Google Earth: Bahrain, Gaia, Liverpool

News Roundup: Bahrain, Gaia, Liverpool

Three stories have been in the news or blogosphere over the Thanksgiving weekend. Here’s a summary of each:

  • Bahrain – The Financial Times reports that Google Earth has been the catalyst for a push for equality in the country of Bahrain. Earlier this year, the government tried to censor the use of Google Earth (it was quickly put back after the ensuing outcry) when it was discovered people were looking at the lavish palaces and yachts owned by the elite of the country. More importantly, the elite own a very large disproportionate part of the real estate of the small country while most of the population live in a cramped life style. The satellite and aerial photos show the facts. Now there appears to be a push for change.
  • Gaia – A programmer spent some time during the past few months hacking into the Google Earth databases so he could attempt to write an open source Google Earth application. First, this violates the terms of service of Google Earth (which specifically states you may not do this). Second, he didn’t understand that the data is protected with encryption for a reason. Google has licenses with the data providers which require they restrict its use only through their application. If anyone could access the data, Google would not be able to provide it for free (also, the aerial and satellite photography companies would not be able to earn a business). It cost Google over $50 Million to get these data licenses. When Google Earth’s Chief Technologist Michael Jones contacted the programmer this week, and gently explained the circumstances, he quickly removed the application from his servers. The programmer says: “Please note, that I did it on my own will, not being treated or something. Please do not consider me a victim. Michael explained the possible outcome of my work pretty good.”.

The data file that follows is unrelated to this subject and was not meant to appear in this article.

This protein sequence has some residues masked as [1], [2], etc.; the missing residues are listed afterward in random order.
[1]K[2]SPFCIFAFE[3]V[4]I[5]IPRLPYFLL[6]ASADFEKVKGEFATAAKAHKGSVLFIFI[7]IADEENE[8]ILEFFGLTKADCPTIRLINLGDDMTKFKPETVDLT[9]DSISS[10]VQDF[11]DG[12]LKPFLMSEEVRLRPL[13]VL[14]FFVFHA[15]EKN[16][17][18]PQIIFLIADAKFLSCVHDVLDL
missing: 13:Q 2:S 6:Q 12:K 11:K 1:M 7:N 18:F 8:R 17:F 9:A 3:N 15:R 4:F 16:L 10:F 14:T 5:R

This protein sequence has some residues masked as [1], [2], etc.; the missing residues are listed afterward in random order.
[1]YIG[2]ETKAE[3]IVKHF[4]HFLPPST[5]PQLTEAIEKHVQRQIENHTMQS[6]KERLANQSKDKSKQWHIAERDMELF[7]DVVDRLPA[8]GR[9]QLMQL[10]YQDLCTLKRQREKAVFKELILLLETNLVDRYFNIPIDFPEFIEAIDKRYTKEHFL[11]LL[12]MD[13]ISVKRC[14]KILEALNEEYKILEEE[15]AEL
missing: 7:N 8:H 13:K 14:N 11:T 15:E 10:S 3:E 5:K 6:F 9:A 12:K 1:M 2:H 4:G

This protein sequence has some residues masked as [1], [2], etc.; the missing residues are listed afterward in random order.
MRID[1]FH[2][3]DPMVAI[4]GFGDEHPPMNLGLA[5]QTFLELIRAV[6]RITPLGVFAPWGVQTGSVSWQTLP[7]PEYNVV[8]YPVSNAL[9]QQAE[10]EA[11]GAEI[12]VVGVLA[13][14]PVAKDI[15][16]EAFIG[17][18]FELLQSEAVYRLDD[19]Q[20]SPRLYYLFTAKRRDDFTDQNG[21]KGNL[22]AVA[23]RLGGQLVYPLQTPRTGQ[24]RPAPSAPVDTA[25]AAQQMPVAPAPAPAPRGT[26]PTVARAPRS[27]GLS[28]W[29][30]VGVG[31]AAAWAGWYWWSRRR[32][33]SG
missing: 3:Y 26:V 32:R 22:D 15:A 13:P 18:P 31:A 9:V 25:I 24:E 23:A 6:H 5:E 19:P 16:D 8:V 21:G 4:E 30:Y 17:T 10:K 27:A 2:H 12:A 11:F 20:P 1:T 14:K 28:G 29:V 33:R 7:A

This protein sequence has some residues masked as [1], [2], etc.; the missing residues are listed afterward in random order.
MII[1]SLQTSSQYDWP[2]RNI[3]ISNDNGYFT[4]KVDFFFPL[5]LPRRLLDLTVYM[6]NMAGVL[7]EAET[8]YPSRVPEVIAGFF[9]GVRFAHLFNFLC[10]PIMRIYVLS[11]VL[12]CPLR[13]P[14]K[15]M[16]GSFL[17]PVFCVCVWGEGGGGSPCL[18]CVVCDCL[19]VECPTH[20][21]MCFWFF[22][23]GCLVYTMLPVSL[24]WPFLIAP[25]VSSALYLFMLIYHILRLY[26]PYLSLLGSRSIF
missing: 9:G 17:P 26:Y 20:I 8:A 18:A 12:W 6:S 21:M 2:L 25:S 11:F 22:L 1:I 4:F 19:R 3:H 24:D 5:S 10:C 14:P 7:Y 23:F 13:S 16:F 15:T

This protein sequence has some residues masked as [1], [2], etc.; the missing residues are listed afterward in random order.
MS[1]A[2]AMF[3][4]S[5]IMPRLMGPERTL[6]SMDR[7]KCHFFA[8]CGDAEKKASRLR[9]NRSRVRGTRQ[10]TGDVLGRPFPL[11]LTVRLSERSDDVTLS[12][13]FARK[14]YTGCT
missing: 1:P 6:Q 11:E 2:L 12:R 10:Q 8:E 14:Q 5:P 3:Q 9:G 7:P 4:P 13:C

• Liverpool – Some folks in Liverpool are disappointed their city isn’t as up to date as London in Google Earth. This has been picked up by the media at The Guardian and the BBC. Google points out: “‘We can only update things as soon as we have the data.” In other words, if Liverpool wants better data – all they need to do is hire an aerial photographer and provide the resulting data to Google. That’s what other cities, and even entire states, have done around the world. Several states in the US are now in high res because the states gave data to Google.

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